Beware of Fake Cloud Computing

Grazed from Wired. Author: Edwin Schouten.

You’d think that by now, since we started talking about the term cloud computing back in 2008, we’d all know what its characteristics are and how it’s consumed and delivered. This, however, does not seem to be the case, even though there are some great recaps out there. I just read the Computerworld UK post, CIOs frustrated by ‘fake’ cloud services. But this is not unique to cloud alone. Think of SOA for instance, which was never really understood by the public at large.

In my opinion, this has to do with the fact that some of the large IT companies “define their own standards” and interpretations of information technology. Marketing teams at companies sometimes use different terms and abbreviations to add a false sense of uniqueness. They can also “interpret” well-known terms and abbreviations freely to suggest false similarities. This makes it more difficult for IT consumers to compare individual solutions on facts and capabilities...

Five big provider trends in 2013: The future of cloud computing is PaaS

Grazed from TechTarget. Author: Tom Nolle.

By all appearances, 2012 seemed to be a good year for cloud computing. In addition to being the darling of the media for all of last year, the cloud gained a lot of ground in terms of the number of businesses that have adopted cloud computing in some form. But despite this traction, the cloud is still largely a spectator sport for providers from a financial perspective. Even by optimistic estimates, the market has realized less than 1% of its total opportunity.

Cloud providers or prospective providers are concerned; how can a service already be turning into a commodity when it's hardly begun to succeed? Fortunately, key improvements on both the buyer and seller sides of a cloud transaction will drive the future of cloud computing in 2013...

Cloud Computing: EMC Buys iWave

Grazed from Sys Con Media. Author: Maureen O'Gara.

Storage titan EMC has quietly acquired Texas-based iWave Software, whose Automator suite streamlines the provisioning and management of storage systems, data centers and private clouds. No price was mentioned.

It will be another Storage-as-a-Service ornament for EMC's Advanced Storage Division. EMC uses iWave widgetry in its VMAX Service Provider Platform. Users can provision, remove and extend block storage for Linux, VMware ESX servers and VMware clusters. The news got out through a posting by iWave Brent Rhymes, who's of course "thrilled" with the acquisition...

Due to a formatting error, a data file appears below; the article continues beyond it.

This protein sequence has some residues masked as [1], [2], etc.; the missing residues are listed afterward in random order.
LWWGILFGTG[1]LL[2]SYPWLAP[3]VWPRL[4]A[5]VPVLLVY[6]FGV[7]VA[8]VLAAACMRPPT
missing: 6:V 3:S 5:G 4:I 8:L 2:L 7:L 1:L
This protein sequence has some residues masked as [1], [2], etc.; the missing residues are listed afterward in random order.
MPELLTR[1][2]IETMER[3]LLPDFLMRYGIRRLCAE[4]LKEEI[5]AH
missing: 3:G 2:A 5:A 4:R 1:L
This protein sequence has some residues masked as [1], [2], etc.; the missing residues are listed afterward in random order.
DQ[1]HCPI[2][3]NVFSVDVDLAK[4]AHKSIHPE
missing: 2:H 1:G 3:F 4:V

Amazon's Cloud Revenues, Examined

Grazed from InformationWeek. Author: Charles Babcock.

Amazon.com's Web Services unit is gaining larger cloud customers than the developers and startups who first found a home on its EC2 compute service. That's one reason two analyst houses have come out with upside predictions for the firm.

The previously faltering stock moved toward recovery yesterday after Morgan Stanley analyst Scott Devitt upgraded his rating on the NASDAQ-traded equity to "overweight." The stock went up $9.31, or 3.59%, in a day to close at $268.46 -- its highest level ever. If it were broken out into a separate company today, AWS would be worth $19-$30 billion, with a share price of $41 to $66. The high end might be justified because Amazon's EC2 is moving beyond startups to enterprise customers who are starting to rely on its services...

Dell commits to cloud client computing with Project Ophelia

Grazed from CloudPro. Author: Jane McCallion.

Android-powered device will bring cloud desktop computing to mass market, claims hardware giant. Dell has unveiled the newest product in its cloud client computing range - code-named Project Ophelia - during the second day of CES 2013.

The device is roughly the size of a wireless dongle and plugs directly into a user’s monitor or television and requires only two amps of power, which it gets directly from the screen. Running the Android Jellybean operating system, Ophelia will deliver a desktop experience to users without the need for hardware and will bring cloud client computing to the mass consumer and enterprise market, the company claims...